The Shadow Justice Minister was unable to answer the Plaid Cymru leader’s question as to why they have not made social care free in Wales, despite being in power for 20 years. Free social care is a key manifesto pledge for Jeremy Corbyn’s Labour Party in this election. Mr Corbyn has been extremely critical of the Conservative Party's record on social care over the last nine years – but funding it is a devolved issue and, in Wales, Labour has been the biggest party in the Welsh Assembly since its creation in 1999.
Despite insisting it should be free at the point of access, this has not been achieved under Labour's leadership in Wales over the last 20 years.
Mr Price asked Mr Burgon: “Why is it, when you are in government in Wales, you’ve not implemented it – we have free social care in Scotland, why can’t we have it in Wales?
“You are talking about a national health and social care service free at the point of need for social care in Wales.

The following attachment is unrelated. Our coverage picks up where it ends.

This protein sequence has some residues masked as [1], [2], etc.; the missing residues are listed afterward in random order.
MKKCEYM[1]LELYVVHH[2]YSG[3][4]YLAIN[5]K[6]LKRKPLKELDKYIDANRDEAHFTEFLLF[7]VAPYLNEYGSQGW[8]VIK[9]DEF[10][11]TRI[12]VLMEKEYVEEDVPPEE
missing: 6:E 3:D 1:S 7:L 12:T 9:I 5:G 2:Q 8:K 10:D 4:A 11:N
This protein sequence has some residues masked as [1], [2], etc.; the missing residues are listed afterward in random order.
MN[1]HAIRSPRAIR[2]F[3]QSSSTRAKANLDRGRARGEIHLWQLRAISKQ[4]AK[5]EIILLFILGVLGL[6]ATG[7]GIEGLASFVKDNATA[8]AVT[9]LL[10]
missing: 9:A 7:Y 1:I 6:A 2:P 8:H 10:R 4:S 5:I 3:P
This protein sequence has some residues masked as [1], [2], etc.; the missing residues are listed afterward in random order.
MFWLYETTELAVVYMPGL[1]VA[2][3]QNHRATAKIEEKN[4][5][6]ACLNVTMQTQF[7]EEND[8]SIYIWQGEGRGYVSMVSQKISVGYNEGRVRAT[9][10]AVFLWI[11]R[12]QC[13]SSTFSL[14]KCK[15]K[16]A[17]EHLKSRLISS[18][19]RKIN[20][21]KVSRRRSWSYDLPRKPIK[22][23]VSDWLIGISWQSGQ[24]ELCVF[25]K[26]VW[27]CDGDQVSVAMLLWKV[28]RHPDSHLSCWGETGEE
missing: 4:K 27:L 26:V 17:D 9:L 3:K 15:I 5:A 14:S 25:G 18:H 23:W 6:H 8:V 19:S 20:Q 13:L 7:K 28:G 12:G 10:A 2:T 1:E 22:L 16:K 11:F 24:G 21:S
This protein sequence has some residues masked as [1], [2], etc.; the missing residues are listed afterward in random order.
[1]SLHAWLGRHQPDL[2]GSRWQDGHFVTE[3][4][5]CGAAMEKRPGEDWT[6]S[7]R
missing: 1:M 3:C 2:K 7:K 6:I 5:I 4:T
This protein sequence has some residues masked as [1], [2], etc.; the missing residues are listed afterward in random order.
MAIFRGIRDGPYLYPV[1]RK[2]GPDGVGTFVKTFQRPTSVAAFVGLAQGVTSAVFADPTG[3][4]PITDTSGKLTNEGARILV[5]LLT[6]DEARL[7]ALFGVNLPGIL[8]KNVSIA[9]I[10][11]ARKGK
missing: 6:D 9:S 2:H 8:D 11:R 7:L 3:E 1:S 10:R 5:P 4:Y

“You could do it in Wales now! Why don’t you?”
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Jeremy Corbyn's Labour Party was criticised by Adam Price, leader of Plaid Cymru (Image: GETTY)
Plaid Cymru leader Adam Prince on ITV's election debate (Image: ITV)
To this, Mr Burgon could not respond and the audience appeared to laugh when he simply offered Mr Price a smile in response to the Plaid Cymru leader's question.
Currently in the UK if someone has to move into a residential care home their local council will decide whether they need to make a contribution towards the fee based on their income, capital and savings, including your home.
In Wales, if you have £50,000 in savings or capital assets you have to pay the care home fees in full.
If you require care at home, you will also have to pay for some or all of the help, based on a financial assessment that does not include your home.
Shadow Justice Secretary Richard Burgon (Image: ITV)
According to UK Care Guide, it is estimated to cost between £28,000 and £33,000 for just one year of residential care in Wales.
For just five hours a week of care in your own home it can cost around £3,500.
This means that many elderly people in need of social care in Wales and their families having to fork out huge sums to pay for social care, despite Labour claiming that it should be free.
When contacted, Labour were quick to point out that they could only decrease the burden of social care costs on